Understandably shell shocked by the news, Colm vanished from the airwaves for several months afterward. At the prodding of a good friend from the world of horse racing, however, Colm made a return to RTÉ and is still going into work now. As he said on the program, “this is not the hand of cards I ever thought I would get dealt, or that anyone would ever want to have dealt to them. But this is the hand I’ve been dealt. And I’m going to play it as best I can.”

Colm is fortunate in a small way in that his doctor, Prof. Orla Hardiman of Trinity College Dublin and Beaumont Hospital, is one of the world’s leading experts on motor neuron disease. As well as pursuing his own course of treatment, and in an effort to aid the efforts of doctors and scientists seeking to create drugs that will slow the progress of or provide a cure for the disease in future, Colm is part of an experimental study to ascertain the efficacy of drugs currently being developed to fight motor neuron disease. The study dictates that he doesn’t know whether he is actually taking the experimental drug or a placebo.

Ever the journalist, the program showed Colm pointedly asking Prof. Hardiman whether a cure for motor neuron disease would be found. She responded guardedly yet affirmatively; yes, there would ultimately be a cure. If and when they do discover a cure, it will because of Colm and others like him who willingly undergo clinical trials, notwithstanding the risks to their own precarious condition.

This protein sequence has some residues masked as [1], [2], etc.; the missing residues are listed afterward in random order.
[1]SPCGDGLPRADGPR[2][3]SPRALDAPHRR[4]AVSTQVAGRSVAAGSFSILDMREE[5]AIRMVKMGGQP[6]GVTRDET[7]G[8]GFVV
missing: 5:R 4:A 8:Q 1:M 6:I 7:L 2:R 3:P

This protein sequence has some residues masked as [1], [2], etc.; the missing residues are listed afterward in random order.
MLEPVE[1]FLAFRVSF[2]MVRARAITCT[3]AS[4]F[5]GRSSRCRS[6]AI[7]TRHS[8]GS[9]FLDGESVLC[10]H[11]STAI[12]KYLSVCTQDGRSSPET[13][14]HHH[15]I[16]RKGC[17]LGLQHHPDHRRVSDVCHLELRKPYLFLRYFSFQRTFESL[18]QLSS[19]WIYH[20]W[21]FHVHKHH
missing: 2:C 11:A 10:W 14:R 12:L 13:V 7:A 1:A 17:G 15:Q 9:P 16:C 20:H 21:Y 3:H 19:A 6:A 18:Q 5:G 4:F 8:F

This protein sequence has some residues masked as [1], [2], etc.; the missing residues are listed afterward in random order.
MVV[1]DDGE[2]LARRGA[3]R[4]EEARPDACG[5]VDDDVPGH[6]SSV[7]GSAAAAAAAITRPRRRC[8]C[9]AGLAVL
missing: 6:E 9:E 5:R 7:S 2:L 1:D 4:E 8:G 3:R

Colm Murray has amassed a huge network of friends and acquaintances throughout Ireland. Since his diagnosis, I have heard, and overheard, a number of stories about encounters with Colm – usually at racing meetings in Ireland or England. I heard the best one, however, from a Dublin taxi driver the morning after the program was aired.

The taxi driver told me of a discussion Colm once had on the radio when his car had been stolen from a McDonald’s car park in Dublin. Gardai (Irish police officers) were soon chasing the thief, who stopped the car and jumped into the River Liffey. While angry about the theft of his car, Colm immediately voiced concern that the thief or a Garda would drown in the Liffey. After all, he said, it was only a car. The taxi driver, who never met Colm Murray, simply said, “that’s the kind of man he is.” While I don’t know if this – or any of the other stories I’ve heard – is truth or fable, it reflects the high esteem in which Irish people hold Colm Murray.

At the end of the program, tears were streaming down Eileen’s cheeks and I was trying to hold back my own to no avail. She told me that our reaction was shared by each and every RTÉ colleague she met the following day. That such a fate could befall one of the most popular people in the organization lies beyond their comprehension. Even more touchingly, the reaction of the small cross-section of the roughly 600,000 viewers I have spoken to since was precisely the same. Their reaction didn’t really surprise me though. This was an extraordinary program about an extraordinary human being, Colm Murray.


For more information about Prof. Orla Hardiman’s work on motor neuron disease in Ireland, see